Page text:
Area-focused warnings needed for better disaster planning – expert

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(FILE PHOTO)

Metro Manila (CNN Philippines, November 20) — Authorities can pick up lessons on giving hazard-specific, area-focused warnings whenever disasters hit – a process which the old Project NOAH used to provide to the National Disaster Risk Reduction and Management Council, its former head said.

Mahar Lagmay, former head of Project NOAH and now executive director of the UP Resilience Institute, said effective evacuation systems will need data evaluations and simulations of disaster events at a more extreme scale. This way, communities are better prepared and informed about the hazards they could potentially face.

"When we were part of the NDRRMC pre-disaster risk assessment, we were able to provide information that were generated by a lot of researchers. That information was in turn converted by NDRRMC into warnings that were hazard-specific, area-focused, and time-bound," Lagmay told CNN Philippines' The Exchange.

He also highlighted the need to use open data for disaster planning, as well as forecasting or simulating calamities which are larger than what the country previously experienced so that preparations are always one step ahead.

Project NOAH, short for Nationwide Operational Assessment of Hazards, has since moved out of the Department of Science and Technology in 2017 and was absorbed by the UP System. It had a three-year stint of providing detailed projections for the impact of typhoons, floods, landslides, and other disasters to the inter-agency body.

Now, Lagmay and the UP Resilience Institute extend support to local government units that ask for help in crafting comprehensive land use plans and disaster risk management and climate change adaptation plans.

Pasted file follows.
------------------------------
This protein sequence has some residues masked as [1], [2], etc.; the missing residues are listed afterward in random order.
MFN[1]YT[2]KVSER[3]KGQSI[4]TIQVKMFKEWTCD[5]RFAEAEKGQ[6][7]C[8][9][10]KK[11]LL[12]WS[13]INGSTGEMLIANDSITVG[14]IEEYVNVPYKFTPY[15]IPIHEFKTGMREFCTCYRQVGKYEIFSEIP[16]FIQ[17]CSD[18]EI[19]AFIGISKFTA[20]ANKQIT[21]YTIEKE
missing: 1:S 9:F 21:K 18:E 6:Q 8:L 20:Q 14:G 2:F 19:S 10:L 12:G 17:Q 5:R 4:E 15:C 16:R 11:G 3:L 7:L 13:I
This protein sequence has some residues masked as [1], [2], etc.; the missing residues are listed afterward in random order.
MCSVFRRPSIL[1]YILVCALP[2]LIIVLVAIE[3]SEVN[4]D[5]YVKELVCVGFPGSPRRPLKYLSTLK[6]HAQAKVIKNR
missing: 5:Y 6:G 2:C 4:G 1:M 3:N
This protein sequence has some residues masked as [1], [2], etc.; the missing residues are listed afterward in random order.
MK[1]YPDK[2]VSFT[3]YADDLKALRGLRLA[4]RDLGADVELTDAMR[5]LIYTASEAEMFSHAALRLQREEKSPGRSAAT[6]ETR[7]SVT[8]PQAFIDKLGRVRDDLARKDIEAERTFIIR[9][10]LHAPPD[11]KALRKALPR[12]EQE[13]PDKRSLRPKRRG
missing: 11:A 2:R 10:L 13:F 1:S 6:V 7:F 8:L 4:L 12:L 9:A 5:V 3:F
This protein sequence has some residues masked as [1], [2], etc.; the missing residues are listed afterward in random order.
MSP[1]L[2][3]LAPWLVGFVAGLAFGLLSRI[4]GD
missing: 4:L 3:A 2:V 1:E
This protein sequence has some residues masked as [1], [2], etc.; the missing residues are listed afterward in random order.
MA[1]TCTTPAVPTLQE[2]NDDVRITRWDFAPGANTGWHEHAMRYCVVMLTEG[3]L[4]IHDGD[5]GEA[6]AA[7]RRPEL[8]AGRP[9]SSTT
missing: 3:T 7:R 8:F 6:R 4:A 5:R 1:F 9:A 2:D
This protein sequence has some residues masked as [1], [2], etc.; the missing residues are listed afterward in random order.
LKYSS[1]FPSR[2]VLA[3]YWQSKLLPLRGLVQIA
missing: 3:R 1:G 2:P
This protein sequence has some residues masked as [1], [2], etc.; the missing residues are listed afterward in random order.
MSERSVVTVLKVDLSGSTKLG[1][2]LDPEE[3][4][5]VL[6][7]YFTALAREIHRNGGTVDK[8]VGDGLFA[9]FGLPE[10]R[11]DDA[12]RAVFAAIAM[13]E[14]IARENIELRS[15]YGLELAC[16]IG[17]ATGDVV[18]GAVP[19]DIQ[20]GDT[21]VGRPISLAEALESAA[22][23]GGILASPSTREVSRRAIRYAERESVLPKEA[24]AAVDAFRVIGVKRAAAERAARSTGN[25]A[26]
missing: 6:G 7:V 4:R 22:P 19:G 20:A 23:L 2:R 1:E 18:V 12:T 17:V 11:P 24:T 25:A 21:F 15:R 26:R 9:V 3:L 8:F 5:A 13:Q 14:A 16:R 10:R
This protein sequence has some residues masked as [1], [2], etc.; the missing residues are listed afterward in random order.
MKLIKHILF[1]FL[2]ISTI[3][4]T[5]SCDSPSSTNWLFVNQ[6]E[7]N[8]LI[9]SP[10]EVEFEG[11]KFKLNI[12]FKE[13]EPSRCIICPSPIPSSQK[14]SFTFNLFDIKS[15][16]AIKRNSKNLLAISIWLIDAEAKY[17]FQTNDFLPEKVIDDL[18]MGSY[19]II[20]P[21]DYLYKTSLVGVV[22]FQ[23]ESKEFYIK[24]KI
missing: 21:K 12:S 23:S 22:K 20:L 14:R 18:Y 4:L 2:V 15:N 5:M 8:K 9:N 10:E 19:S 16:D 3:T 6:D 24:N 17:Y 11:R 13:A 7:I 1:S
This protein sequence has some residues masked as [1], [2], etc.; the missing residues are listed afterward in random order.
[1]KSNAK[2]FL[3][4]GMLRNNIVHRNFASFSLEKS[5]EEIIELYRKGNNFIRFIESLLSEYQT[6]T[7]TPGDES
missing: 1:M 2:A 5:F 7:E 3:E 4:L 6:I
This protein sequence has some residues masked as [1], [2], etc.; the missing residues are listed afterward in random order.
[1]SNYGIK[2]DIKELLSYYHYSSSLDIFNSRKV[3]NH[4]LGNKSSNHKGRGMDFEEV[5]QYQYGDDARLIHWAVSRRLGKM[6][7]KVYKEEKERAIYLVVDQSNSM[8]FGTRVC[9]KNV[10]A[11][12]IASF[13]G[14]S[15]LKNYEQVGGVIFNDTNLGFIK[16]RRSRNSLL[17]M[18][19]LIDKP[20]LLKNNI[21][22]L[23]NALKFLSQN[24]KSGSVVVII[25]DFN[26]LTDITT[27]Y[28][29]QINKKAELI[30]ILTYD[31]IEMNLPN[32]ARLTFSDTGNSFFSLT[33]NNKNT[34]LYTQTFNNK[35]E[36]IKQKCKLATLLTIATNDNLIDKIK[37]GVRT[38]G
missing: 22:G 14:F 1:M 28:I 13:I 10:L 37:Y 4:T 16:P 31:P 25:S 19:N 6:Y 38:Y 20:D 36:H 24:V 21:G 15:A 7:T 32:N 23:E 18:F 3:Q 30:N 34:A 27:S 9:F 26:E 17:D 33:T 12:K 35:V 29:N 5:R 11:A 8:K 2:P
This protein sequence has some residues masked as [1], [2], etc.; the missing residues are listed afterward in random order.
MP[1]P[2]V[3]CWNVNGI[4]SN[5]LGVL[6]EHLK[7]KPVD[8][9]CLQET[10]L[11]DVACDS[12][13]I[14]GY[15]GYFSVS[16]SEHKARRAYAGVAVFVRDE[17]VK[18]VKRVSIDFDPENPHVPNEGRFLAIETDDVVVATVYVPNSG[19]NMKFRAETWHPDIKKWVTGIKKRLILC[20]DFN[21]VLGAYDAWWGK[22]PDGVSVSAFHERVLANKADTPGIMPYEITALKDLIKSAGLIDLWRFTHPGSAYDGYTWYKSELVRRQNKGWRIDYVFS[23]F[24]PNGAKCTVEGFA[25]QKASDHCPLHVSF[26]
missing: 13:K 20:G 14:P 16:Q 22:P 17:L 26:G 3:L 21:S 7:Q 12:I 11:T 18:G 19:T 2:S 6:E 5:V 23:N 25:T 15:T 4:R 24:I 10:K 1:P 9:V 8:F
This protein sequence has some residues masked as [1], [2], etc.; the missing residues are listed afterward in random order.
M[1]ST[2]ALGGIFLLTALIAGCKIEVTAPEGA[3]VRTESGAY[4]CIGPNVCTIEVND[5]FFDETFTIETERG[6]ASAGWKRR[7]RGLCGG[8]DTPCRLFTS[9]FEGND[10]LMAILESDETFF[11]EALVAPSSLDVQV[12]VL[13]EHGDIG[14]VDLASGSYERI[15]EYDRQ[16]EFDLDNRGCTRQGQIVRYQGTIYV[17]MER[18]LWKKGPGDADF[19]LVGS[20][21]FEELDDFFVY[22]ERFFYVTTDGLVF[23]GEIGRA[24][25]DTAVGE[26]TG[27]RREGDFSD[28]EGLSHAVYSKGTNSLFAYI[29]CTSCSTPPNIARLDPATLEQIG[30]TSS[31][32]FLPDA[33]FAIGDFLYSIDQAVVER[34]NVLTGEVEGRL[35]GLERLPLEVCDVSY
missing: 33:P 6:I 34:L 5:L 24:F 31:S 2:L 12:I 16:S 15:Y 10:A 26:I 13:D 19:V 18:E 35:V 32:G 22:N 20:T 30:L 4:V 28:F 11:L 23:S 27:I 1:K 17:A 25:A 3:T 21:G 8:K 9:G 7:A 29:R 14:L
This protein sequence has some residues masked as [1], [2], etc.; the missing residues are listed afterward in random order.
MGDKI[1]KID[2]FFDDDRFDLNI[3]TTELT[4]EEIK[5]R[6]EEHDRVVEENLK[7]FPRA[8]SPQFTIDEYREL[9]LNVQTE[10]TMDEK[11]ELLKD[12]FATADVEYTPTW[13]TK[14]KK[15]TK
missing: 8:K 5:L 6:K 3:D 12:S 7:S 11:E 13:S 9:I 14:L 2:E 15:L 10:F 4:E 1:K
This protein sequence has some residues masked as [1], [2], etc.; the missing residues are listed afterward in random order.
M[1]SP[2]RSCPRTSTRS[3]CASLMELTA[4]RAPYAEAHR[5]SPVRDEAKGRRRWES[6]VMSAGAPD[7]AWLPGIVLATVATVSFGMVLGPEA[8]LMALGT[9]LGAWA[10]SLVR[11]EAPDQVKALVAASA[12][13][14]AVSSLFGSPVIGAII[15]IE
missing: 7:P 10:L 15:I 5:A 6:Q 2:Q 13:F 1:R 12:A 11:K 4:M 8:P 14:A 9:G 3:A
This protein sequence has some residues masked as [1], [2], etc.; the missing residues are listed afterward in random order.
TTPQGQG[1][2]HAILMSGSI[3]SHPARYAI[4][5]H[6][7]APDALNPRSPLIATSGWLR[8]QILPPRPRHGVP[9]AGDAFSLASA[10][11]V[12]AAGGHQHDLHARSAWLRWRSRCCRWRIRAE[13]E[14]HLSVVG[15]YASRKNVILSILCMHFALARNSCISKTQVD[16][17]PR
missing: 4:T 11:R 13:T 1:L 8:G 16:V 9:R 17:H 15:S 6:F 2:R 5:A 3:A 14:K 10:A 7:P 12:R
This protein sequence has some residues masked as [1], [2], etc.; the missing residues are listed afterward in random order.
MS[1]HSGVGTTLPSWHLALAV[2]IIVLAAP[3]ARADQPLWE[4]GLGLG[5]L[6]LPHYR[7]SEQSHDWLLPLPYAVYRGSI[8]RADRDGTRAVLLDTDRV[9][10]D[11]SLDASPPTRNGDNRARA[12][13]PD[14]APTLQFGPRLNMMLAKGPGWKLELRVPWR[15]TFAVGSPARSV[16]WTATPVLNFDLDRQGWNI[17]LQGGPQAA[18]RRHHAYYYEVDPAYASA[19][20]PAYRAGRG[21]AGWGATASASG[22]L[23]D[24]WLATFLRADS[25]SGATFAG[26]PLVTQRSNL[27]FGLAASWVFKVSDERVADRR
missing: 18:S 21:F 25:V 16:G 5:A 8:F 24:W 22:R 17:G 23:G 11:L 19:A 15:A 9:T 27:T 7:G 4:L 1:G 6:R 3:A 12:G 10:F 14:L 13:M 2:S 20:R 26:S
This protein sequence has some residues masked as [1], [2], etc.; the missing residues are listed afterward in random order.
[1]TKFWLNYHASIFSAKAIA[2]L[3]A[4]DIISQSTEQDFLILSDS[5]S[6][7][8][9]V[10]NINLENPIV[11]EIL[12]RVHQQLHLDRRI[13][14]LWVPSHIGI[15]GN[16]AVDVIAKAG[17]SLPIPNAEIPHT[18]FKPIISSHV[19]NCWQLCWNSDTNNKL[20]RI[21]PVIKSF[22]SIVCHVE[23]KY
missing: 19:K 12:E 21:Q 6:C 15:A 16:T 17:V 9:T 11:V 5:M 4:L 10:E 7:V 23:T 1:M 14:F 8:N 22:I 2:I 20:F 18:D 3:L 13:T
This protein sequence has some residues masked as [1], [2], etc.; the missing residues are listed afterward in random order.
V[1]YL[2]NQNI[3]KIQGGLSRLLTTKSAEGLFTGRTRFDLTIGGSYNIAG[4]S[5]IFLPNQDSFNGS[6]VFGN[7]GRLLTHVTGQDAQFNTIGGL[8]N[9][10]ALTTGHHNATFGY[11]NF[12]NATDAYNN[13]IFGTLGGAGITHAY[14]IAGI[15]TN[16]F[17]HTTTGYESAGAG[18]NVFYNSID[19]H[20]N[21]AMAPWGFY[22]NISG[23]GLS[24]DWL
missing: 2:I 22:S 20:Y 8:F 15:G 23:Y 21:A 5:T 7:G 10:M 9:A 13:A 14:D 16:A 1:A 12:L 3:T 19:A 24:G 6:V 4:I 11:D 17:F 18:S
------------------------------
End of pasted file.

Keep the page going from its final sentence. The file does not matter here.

"I would suggest that we bring back all of those efforts that were working. They actually – from 2014 to 2017 – averted about 15 disasters," he said.

Early and targeted warnings for towns and even barangays could also trigger better preparations on the part of families and communities.

Urban planner and PGAA Creative Design principal Paulo Alcazaren said separately that for residents, among the major concerns should be ensuring roofs are attached properly and barrels are on standby to harvest rainwater – a relatively small act that will keep water from contributing to floods.

"Each LGU does its own comprehensive land use plan from data also supplied by people like Mahar (Lagmay)," Alcazaren said. "But what we need is regional cooperation... We have to redraw [jurisdictions] and make everyone understand that everyone is affected within this region."

"If we had a bit more of forward planning, we can avoid a lot of problems that we're facing today especially in terms of floods," he added.

Typhoon Ulysses, which barreled through Luzon last week, affected nearly 900,000 families or 3.7 million individuals, with 45,906 families still staying in evacuation centers as of the NDRRMC's Friday morning report.